Healthbeat

A Harvard Medical School doctor answers a question about hand cramps

Q: I have strong muscle cramps that curl my fingers into a claw shape. I can only straighten them by using my other hand. What can I do to keep this from happening?

A: What you describe sounds like carpal spasm. Spasms, or cramps, are involuntary muscle contractions. The most common causes of spasms are overused muscles (in the hands that might be due to writing or typing) and dehydration. Other causes of muscle cramping include low levels of calcium and magnesium.

Another possibility is that you have carpal tunnel syndrome, which occurs when the nerves in the wrist are compressed. Typical symptoms of carpal tunnel syndrome include pain in the wrist and tingling and numbness in the fingers, but hand spasms may also occur. Spasms in other areas of your body, such as the upper arm, neck or face, suggest an underlying neurological problem.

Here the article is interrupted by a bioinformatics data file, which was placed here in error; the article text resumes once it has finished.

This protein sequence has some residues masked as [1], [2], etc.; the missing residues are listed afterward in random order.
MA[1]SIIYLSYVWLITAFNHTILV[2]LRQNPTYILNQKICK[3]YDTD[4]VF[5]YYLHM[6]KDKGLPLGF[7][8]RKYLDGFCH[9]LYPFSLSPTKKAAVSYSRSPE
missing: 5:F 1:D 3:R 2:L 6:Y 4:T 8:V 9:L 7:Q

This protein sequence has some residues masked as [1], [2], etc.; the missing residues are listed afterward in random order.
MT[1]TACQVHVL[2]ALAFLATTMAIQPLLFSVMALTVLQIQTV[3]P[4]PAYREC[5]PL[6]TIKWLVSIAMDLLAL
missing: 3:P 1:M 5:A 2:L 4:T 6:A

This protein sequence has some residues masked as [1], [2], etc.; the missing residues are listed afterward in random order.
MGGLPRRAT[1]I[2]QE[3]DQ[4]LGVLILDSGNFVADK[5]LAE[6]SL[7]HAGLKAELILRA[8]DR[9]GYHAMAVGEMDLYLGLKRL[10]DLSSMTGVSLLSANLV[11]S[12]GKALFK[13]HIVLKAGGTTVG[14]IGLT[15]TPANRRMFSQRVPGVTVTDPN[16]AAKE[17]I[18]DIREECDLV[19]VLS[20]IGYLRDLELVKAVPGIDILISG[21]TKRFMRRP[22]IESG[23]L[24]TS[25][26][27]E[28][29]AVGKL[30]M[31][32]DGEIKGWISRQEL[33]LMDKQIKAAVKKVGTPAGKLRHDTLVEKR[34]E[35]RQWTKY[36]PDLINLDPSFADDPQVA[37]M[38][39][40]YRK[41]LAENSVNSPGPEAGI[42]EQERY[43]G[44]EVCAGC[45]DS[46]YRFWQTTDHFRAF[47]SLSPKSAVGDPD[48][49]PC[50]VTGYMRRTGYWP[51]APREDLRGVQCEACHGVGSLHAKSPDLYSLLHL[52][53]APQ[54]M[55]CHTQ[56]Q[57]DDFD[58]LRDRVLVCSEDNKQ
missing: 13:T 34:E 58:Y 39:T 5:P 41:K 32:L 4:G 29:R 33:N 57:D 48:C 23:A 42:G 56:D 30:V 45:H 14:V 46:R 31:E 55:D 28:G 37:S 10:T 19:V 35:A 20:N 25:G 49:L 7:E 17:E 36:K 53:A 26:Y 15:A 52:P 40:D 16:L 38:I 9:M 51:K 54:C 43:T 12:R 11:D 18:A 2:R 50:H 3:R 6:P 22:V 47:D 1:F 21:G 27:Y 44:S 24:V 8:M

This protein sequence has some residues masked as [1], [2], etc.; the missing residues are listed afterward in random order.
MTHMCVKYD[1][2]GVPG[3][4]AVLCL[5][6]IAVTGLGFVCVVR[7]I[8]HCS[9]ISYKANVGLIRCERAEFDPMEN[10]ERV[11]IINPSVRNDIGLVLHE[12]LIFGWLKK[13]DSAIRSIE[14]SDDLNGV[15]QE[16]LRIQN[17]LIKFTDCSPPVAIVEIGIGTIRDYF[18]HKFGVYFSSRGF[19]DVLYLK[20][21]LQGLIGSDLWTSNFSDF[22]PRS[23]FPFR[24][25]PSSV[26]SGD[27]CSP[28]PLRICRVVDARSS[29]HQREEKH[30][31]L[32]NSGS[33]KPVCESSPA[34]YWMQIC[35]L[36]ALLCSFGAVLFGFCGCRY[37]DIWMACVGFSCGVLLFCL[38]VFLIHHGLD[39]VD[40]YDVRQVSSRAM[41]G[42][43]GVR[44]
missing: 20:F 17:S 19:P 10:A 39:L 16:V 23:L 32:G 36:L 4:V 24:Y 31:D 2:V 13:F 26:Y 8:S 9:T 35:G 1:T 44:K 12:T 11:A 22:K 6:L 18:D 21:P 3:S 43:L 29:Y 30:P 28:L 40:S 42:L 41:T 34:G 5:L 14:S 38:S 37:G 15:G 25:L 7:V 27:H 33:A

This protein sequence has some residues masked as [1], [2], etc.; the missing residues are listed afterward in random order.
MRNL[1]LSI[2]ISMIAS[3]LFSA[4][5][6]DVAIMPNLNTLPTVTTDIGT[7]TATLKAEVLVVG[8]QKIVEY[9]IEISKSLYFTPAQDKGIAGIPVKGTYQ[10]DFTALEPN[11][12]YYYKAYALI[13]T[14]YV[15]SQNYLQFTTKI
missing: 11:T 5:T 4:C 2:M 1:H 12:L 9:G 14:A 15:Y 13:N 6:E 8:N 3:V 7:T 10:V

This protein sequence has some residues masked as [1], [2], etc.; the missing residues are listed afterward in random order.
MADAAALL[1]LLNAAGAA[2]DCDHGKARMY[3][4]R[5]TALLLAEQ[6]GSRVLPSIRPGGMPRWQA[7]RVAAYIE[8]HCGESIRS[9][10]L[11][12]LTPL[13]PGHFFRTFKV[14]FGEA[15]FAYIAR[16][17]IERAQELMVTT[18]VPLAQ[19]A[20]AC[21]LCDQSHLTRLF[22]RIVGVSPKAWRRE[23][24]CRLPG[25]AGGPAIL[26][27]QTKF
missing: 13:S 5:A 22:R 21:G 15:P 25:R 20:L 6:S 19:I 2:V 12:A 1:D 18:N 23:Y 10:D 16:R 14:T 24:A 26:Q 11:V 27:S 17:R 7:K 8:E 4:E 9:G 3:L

A third possibility is writer's cramp, also called musician's cramp. It is a spasmodic contraction of the muscles of the hand and forearm. The fingers may suddenly freeze up, dramatically affecting the ability to write or play an instrument. Some golfers experience contractions of the hand while putting, a phenomenon that's been nicknamed "the yips."

Talk to your doctor if the cramps occur often. If he or she can't find a specific cause, focus on drinking enough water and stretching your fingers periodically.

— Dr. William Kormos, editor-in-chief of Harvard Men's Health Watch and a primary care physician at Massachusetts General Hospital

For more on the causes and treatment of hand pain buy Hands: Strategies for strong, pain-free hands, a Special Health Report from Harvard Medical School.